Black Men in Public Spaces is a piece of autobiographical writing that deals with issues of racism and discrimination in the United States. In his short essay, Brent Staple relates a few of his nighttime experiences in the street, which revealed the way in which he was perceived by the others. As a member of the black community, Staples discovers that he is shunned by the strangers that he meets in the street and that women especially think of him as of a perilous individual.
Not being a violent man, Staples is confused and offended by the awe he inspires to the strangers that pass him by and soon learns to shun them himself in order to avoid the unpleasantness of an encounter. Thus, Black Men in Public Places is best suited for biographical criticism. The essay recounts a few of the experiences of the author during his encounters with strangers in the street. These experiences are related in such a way as to highlight the social issues at hand: racism in the form of prejudice and preconception.
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The author has several encounters with white people during his night wanderings that reveal a disconcerting attitude on their part. The young black man is shunned by the white collectivity as a dangerous man. The setting of these occurrences is very important: the night and the public places reveal the space that the black community is allowed for in the current society. Despite the fact that they are free, black men are regarded with prejudice and lack of confidence by absolute strangers, without any explicit motive.
Thus, the author feels that his simple presence in the street, without any triggering gesture or attitude on his part, is likely to cause disturbance. He also realizes that the fact that he is considered dangerous by the others without other evidence than the fact that he is black can make his walks dangerous. To highlight his ideas, Brent Staples uses a few particular devices. Thus, first of all, the piece is more of an essay than an actual story. Nevertheless, the author shapes it by giving it a particular ending.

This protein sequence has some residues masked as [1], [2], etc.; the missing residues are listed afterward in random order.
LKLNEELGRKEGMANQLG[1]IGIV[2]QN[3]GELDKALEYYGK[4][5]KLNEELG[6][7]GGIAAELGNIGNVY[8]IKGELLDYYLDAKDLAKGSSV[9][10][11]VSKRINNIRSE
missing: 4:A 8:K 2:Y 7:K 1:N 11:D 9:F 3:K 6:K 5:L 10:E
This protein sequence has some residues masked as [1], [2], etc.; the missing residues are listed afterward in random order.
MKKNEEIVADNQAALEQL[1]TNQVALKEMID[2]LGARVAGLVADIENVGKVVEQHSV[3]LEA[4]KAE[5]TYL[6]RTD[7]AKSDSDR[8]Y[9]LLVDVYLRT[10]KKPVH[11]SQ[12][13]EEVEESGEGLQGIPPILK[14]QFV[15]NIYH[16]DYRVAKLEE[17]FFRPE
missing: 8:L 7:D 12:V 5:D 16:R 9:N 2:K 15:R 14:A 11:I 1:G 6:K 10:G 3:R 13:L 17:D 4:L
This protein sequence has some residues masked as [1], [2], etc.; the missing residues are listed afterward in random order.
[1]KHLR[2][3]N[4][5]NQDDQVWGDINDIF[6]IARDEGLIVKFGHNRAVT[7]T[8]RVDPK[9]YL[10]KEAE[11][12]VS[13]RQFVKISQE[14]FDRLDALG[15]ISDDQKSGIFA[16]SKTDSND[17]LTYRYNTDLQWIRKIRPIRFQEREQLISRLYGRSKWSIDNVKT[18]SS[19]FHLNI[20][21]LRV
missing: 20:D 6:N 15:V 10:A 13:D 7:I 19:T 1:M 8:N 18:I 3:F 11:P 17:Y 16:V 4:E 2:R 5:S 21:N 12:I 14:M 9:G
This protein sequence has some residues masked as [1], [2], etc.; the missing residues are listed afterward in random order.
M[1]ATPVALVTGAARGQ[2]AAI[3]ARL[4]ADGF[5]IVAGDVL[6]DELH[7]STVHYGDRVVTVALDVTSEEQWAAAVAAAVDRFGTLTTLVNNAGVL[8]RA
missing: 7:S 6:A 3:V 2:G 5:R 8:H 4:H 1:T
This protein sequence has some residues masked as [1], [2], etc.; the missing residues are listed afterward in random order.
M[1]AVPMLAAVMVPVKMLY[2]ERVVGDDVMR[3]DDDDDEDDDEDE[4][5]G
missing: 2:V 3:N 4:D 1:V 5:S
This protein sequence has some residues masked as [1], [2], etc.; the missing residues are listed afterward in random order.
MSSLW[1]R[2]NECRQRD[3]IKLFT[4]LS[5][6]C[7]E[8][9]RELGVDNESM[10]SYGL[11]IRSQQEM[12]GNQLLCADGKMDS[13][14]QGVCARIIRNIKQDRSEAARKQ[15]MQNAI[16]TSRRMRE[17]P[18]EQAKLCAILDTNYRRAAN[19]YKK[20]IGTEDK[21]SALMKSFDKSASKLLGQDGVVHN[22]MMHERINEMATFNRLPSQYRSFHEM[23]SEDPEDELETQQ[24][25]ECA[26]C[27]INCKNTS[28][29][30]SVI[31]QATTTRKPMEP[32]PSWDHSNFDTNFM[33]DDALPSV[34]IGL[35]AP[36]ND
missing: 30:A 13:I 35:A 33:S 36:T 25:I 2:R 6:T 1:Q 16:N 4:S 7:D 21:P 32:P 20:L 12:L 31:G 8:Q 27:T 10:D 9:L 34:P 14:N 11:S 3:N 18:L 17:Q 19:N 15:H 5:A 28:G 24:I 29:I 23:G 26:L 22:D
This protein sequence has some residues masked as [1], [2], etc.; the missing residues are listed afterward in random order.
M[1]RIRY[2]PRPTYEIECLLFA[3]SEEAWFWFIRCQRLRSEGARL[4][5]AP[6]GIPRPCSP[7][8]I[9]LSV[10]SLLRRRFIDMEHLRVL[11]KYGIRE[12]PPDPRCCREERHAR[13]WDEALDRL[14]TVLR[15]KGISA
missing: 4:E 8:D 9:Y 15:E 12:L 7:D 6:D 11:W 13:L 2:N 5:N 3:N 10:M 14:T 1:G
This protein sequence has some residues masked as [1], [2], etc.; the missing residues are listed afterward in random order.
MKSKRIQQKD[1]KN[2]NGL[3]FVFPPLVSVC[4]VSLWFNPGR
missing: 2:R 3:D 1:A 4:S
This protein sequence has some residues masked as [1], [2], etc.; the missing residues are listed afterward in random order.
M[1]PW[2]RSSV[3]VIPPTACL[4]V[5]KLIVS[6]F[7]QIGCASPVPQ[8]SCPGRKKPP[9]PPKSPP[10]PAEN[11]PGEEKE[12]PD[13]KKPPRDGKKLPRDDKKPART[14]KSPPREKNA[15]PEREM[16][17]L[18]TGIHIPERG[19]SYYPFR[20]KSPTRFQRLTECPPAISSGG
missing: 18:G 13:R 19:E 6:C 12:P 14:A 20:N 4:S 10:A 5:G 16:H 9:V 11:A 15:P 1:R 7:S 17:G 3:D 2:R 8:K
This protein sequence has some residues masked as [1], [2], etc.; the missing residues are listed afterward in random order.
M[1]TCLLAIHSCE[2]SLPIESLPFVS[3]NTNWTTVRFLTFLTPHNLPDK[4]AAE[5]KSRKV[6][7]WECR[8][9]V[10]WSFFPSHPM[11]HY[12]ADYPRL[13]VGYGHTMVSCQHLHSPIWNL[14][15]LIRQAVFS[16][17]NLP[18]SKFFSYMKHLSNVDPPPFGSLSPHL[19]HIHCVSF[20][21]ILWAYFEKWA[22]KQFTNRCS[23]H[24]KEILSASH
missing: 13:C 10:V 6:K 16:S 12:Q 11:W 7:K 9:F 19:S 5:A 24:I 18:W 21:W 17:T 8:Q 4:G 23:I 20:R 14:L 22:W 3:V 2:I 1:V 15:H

While he relates a few of his experiences as well as that of one of his black friends who is also a journalist as himself in the beginning, he ends by remarking that he himself soon adopted the same attitude as the white individuals had towards him. Thus, in order to avoid the unpleasantness of feeling the fear he inspires to the strangers he meets in the street, he begins to avoid anyone he sees himself and to keep his distance as much as possible.
He also relates that he decides to quicken his pace and overtake other people in the street so that they should not feel as if they were followed by him. These techniques that the author uses for avoidance are revelatory for the racial problem described here. Thus, the black men do not seem to be entitled to the “public space”, where they are looked upon with fear or distrust. Their mere presence is therefore avoided by strangers because of racial prejudice. The author creates an interesting effect at the beginning of the story as he uses semiotics and tropes in order to make his point.